There are certain places that I don’t like going to anymore. It’s not the creepy places like abandoned alleys or junkyards or anything. There’s nothing sad about those places, they’re empty, but they’ve always been like that. You can’t ruin them; they look positively cheerful compared to some of the spots I used to like before civilization made a quick exit. I minored in art history in college so I used to do all of my projects at the art museum downtown. I spent a lot of time there. They had a simple but really pretty Chagall and Khalo’s “The Suicide of Dorothy Hale”. Really nice pieces. I tried to copy Frida Kahlo’s piece once without much success. I had a morbid fascination with it. The way she painted death was honest and plain, and I thought maybe the painting could help me understand it better if I tried to recreate it, but I could never get a good grasp of it. I bet I could paint it without any trouble now. Frida wouldn’t have questioned taking up a few guns if Zombies had attacked in her time. She thought the mystery in life was stripped away from her after her body got mangled in her bus accident. Everything had lost its romanticism and the world was horrifyingly clear to her perception. I didn’t really know what that meant before.
I went back to the museum with Rok a couple of weeks in. It’s a mistake I repeated a few times: going back to places that used to be important to me. Needless to say the museum is mostly destroyed from the inside out, someone had used it to hole up in and take out as many zombies as they could, probably a few different people. Maybe they liked the bright lights and open spaces, or maybe they got stuck by a hoard or some other circumstance beyond their control. Most everything had substantial damage. The paintings had bullet holes if they were lucky, but others were completely unrecognizable, blown to bits or covered in dried up gore. A lot of stuff was probably stolen. Though I don’t see why someone would take anything so fragile through the apocalypse. Maybe to protect something. A few glass cases were left unbroken, but the glass was cracked to the point of shattering, so I let them be. The museum was always a little cold, but now it’s a big empty building. There aren’t any paintings, just big pieces of cloth or board with some paint, whatever that’s been spared bullets and intestines and blood. I spent a long time trying to find pieces that hadn’t been damaged at all. I found two. Most of the statues had chips or bullet holes, many were in pieces. A few of the modern art statues looked somewhat improved. It made me think of the Venus de Milo with her missing arms. Would anyone ever find a statue from our time, with bullet holes through the stomach or missing body parts from a misfired automatic weapon? I did get to do one thing I always wanted to do. When I was walking around the museum during college, I always had a temptation in the back of my mind to touch some of the really beautiful, historically significant paintings. I wanted to feel like I touched a piece of history, of something that had been important and would become more important as society continued forward. Now, there really isn’t any reason not to. I found a Monet landscape, a garden with one of the floral arches and a pond. It had a red hand print on the corner, over a particularly pretty waterlily floating on the pond. I don’t know if it was a zombie, unintentionally touching, and destroying, an object of singular beauty, or maybe it was someone dying and touching the painting as a last connection with something not completely fucked up. I let myself touch the floral arch and feel the texture on the pond. Just a little. The blood will do more damage than the oil of my still human hands will. Besides, it’s not going to be a part of the future anymore, probably no other living person will come visit it. I couldn’t find the Frida, the case was smashed and empty. I hope that someone stole it, a morbid reminder of the unabashed destruction chasing behind them, trying to swallow up any and every living thing. The Chagall wasn’t so lucky. I found some of the pieces, blue background, a horse’s ear. I put all of them in a ziploc bag. I don’t have any place safe to put it, so I just keep it as secure as I can, but it will decay like everything else. It’s living some weird other life now, all broken and abstract. Nothing is safe from the virus, you don’t even need to be a living creature to be undead anymore.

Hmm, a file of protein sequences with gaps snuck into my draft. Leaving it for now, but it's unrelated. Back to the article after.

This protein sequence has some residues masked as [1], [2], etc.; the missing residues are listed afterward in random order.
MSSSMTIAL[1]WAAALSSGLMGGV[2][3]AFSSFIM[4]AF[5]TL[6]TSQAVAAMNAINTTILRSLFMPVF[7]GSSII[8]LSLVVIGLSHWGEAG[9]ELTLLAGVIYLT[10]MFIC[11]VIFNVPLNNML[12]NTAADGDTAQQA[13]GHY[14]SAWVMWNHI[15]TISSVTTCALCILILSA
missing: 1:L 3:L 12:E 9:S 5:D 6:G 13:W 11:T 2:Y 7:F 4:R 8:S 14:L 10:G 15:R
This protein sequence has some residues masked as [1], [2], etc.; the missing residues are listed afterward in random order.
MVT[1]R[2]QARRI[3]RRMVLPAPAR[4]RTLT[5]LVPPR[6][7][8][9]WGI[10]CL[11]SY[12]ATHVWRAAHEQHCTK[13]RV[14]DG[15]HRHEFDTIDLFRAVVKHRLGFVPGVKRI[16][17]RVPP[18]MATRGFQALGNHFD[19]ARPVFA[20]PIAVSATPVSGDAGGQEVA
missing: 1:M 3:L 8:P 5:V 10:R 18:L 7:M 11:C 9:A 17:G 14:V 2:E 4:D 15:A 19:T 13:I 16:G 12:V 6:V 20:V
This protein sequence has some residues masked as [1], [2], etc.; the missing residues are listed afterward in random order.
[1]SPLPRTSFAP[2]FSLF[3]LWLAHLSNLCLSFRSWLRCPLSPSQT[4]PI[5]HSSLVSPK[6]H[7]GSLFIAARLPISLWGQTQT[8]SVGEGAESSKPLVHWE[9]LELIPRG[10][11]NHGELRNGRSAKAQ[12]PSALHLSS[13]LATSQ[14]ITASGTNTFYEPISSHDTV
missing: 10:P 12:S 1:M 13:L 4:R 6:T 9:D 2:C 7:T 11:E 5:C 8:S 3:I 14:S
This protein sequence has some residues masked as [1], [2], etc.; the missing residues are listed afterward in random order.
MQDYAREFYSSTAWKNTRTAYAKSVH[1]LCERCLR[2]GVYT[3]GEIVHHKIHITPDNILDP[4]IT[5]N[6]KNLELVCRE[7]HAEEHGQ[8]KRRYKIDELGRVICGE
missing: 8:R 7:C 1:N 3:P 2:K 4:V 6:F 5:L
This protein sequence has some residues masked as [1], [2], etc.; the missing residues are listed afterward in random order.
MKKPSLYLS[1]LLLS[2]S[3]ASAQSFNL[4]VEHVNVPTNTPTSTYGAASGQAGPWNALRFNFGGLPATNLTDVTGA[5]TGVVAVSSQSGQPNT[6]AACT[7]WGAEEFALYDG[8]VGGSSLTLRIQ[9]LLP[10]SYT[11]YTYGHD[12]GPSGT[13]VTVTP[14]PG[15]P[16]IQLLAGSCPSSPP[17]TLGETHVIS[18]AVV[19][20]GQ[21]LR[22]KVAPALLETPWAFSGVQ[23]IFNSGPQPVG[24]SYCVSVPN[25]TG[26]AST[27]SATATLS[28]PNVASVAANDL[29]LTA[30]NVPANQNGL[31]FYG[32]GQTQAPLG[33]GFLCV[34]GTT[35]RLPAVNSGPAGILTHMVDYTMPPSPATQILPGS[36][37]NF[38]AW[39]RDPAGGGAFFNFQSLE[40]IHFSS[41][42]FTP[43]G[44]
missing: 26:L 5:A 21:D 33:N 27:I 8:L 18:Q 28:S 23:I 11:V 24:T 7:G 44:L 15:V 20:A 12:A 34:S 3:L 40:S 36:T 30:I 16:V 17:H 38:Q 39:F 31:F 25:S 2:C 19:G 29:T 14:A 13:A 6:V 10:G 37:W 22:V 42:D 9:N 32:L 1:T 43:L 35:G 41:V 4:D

When the infection first hit, anyone’s first instinct was to check the radio and television and every other method of communicating with the outside world. There is nothing left. It poses an interesting dilemma. If every part of the state, the country, perhaps the world, was affected simultaneously the same way, then what caused all of this? I’m not a scientist, so I can’t really explain what happened, but I lie awake at night sometimes. Zoic and I compete to come up with the least believable theories, but even the really bad ones (moon rays) don’t seem that bad. We’re completely in the dark.